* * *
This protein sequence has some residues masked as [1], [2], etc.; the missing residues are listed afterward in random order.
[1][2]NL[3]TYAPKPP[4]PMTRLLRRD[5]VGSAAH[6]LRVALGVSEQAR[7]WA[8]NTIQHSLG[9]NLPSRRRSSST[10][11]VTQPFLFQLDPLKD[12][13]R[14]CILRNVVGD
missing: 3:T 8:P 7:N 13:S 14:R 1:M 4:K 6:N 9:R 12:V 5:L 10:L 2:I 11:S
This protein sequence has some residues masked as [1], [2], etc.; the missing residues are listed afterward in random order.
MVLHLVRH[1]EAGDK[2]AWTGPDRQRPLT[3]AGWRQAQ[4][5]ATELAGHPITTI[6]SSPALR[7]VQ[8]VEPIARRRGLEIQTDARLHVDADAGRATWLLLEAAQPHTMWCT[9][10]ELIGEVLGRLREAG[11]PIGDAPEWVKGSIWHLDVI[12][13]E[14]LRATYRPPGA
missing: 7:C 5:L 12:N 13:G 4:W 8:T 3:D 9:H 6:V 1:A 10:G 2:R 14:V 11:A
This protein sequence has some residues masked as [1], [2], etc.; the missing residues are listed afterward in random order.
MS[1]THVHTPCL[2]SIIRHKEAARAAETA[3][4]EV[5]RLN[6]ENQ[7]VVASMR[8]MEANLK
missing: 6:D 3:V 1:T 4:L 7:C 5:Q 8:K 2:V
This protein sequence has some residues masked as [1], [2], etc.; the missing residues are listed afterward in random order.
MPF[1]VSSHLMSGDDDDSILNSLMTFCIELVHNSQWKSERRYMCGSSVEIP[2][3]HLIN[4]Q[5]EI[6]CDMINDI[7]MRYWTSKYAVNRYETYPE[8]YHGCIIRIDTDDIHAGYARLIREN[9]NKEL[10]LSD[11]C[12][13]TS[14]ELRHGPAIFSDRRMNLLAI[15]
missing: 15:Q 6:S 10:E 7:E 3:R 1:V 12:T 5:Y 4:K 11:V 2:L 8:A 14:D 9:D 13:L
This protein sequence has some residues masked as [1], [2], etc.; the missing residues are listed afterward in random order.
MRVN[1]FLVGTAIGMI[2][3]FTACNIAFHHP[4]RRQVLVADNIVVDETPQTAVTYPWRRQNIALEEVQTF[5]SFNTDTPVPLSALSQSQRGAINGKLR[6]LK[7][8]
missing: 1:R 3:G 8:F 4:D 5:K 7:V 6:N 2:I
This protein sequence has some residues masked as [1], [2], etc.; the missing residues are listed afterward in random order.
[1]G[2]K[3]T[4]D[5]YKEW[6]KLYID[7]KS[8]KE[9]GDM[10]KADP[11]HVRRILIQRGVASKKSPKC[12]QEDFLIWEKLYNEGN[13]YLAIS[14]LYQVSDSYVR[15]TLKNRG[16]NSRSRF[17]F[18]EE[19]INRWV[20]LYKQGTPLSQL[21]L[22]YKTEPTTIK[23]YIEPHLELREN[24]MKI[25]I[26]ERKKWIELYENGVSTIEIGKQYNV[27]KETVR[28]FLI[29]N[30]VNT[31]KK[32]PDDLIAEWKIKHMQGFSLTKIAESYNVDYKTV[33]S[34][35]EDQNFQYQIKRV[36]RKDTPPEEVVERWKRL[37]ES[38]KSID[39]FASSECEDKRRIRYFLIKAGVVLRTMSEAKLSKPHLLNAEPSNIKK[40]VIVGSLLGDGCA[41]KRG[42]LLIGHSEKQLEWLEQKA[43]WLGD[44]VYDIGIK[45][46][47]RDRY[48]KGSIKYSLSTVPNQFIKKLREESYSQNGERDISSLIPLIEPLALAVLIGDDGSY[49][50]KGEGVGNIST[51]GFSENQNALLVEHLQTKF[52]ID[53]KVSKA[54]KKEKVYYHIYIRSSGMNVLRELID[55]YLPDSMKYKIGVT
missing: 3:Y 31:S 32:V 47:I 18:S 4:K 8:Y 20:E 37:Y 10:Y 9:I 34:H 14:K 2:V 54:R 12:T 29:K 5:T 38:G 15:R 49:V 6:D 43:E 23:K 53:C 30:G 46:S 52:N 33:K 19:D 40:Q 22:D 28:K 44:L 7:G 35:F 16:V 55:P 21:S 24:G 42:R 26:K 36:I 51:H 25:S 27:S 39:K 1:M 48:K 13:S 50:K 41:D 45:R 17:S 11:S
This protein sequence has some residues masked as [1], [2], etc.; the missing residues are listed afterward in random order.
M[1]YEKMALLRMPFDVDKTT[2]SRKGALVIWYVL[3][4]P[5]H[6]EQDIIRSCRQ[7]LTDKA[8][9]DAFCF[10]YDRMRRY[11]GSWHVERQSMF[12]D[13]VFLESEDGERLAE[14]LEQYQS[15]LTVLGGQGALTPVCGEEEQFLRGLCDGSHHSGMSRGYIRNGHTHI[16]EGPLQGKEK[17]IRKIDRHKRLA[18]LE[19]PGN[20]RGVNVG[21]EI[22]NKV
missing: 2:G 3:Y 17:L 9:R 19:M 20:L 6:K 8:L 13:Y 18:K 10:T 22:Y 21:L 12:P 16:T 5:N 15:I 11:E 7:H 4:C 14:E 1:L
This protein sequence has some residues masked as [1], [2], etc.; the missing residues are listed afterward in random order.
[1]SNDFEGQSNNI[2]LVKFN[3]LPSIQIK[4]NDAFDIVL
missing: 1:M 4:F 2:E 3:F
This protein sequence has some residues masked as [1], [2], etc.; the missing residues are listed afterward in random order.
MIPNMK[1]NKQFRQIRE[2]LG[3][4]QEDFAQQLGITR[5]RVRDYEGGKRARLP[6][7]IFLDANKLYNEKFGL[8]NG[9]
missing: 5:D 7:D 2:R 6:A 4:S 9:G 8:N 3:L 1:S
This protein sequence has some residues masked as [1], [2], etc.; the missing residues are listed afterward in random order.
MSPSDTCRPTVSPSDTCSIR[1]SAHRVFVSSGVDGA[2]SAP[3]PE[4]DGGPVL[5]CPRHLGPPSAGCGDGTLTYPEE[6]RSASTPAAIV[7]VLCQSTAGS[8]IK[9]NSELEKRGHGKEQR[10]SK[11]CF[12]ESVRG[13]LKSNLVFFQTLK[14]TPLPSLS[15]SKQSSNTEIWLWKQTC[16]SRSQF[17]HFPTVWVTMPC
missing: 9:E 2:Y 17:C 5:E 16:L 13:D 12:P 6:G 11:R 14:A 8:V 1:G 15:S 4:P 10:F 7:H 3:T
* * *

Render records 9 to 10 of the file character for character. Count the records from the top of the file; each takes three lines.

This protein sequence has some residues masked as [1], [2], etc.; the missing residues are listed afterward in random order.
MIPNMK[1]NKQFRQIRE[2]LG[3][4]QEDFAQQLGITR[5]RVRDYEGGKRARLP[6][7]IFLDANKLYNEKFGL[8]NG[9]
missing: 5:D 7:D 2:R 6:A 4:S 9:G 8:N 3:L 1:S
This protein sequence has some residues masked as [1], [2], etc.; the missing residues are listed afterward in random order.
MSPSDTCRPTVSPSDTCSIR[1]SAHRVFVSSGVDGA[2]SAP[3]PE[4]DGGPVL[5]CPRHLGPPSAGCGDGTLTYPEE[6]RSASTPAAIV[7]VLCQSTAGS[8]IK[9]NSELEKRGHGKEQR[10]SK[11]CF[12]ESVRG[13]LKSNLVFFQTLK[14]TPLPSLS[15]SKQSSNTEIWLWKQTC[16]SRSQF[17]HFPTVWVTMPC
missing: 9:E 2:Y 17:C 5:E 16:L 13:D 12:P 6:G 11:R 14:A 8:V 1:G 15:S 4:P 10:F 7:H 3:T